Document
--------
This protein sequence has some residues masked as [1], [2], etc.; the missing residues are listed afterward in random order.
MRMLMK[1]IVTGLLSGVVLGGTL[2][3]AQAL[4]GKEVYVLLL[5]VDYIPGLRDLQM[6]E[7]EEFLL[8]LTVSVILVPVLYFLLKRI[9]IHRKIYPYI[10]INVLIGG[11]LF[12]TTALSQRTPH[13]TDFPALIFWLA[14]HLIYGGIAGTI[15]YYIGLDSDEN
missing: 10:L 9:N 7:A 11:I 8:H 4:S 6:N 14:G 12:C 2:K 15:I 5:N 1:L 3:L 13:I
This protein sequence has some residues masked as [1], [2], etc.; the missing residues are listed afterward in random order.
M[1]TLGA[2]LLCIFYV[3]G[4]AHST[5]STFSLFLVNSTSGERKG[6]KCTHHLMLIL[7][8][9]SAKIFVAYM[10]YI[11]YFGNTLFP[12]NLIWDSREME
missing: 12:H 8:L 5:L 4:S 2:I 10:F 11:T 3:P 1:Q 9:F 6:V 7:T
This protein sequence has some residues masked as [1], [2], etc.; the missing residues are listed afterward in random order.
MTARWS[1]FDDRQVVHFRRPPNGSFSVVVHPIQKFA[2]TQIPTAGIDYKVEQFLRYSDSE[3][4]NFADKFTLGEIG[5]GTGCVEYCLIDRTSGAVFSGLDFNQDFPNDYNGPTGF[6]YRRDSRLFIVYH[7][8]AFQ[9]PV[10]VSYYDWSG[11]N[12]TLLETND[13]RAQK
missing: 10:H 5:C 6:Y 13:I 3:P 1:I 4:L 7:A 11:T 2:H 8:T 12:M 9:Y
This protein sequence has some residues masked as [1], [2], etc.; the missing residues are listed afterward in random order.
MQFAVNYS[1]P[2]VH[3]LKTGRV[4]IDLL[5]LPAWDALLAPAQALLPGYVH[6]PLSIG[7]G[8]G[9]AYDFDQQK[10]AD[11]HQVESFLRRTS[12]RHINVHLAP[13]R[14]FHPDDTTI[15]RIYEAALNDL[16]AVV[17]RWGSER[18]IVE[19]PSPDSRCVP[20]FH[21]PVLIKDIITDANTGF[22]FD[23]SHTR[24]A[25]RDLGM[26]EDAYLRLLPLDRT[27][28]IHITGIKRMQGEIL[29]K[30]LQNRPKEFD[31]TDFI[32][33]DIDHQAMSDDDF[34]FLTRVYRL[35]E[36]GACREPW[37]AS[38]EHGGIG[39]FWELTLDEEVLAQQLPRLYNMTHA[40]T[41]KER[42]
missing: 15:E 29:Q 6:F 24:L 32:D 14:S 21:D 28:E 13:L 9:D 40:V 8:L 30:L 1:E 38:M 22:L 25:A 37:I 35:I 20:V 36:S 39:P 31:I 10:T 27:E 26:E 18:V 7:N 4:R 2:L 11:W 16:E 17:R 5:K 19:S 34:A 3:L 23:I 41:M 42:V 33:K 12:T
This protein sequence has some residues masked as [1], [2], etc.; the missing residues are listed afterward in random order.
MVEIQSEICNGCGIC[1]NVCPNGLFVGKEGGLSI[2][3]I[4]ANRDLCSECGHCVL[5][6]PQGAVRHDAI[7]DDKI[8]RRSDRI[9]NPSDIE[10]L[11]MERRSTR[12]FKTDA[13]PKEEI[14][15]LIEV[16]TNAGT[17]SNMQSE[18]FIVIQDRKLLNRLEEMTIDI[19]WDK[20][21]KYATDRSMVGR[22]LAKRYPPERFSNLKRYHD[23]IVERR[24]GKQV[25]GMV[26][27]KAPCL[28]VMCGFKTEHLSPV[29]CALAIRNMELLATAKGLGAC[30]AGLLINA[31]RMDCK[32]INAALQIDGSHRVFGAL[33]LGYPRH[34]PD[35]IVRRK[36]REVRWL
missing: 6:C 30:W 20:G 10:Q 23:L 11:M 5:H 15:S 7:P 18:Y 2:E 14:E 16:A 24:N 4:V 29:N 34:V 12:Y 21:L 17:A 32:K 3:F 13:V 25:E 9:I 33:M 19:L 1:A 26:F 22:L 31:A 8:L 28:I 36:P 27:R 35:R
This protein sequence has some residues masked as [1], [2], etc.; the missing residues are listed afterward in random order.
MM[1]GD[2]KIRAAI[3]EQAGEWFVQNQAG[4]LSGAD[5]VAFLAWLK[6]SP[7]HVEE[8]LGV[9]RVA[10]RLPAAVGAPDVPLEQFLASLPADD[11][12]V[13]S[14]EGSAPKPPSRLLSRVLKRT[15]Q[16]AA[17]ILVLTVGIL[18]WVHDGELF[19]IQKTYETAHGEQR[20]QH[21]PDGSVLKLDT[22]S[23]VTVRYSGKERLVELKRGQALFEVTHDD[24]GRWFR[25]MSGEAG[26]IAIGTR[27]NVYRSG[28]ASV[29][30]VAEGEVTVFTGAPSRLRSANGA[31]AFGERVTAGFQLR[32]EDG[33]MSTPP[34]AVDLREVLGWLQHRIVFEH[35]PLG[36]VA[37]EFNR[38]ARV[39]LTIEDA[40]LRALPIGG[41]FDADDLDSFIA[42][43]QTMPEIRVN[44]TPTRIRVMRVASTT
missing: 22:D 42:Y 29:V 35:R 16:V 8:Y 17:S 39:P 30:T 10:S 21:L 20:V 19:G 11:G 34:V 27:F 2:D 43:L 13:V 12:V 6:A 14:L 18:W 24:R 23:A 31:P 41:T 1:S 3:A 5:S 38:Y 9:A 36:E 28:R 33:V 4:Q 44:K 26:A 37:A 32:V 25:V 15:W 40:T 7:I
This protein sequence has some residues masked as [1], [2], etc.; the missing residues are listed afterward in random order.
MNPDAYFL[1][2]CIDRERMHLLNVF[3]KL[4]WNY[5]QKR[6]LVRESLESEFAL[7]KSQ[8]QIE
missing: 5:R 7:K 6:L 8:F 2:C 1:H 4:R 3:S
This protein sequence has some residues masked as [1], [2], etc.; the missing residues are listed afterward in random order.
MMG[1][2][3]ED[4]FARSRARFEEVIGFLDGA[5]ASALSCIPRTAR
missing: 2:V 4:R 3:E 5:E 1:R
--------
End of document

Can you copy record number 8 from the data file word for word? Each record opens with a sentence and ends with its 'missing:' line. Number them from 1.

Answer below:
This protein sequence has some residues masked as [1], [2], etc.; the missing residues are listed afterward in random order.
MMG[1][2][3]ED[4]FARSRARFEEVIGFLDGA[5]ASALSCIPRTAR
missing: 2:V 4:R 3:E 5:E 1:R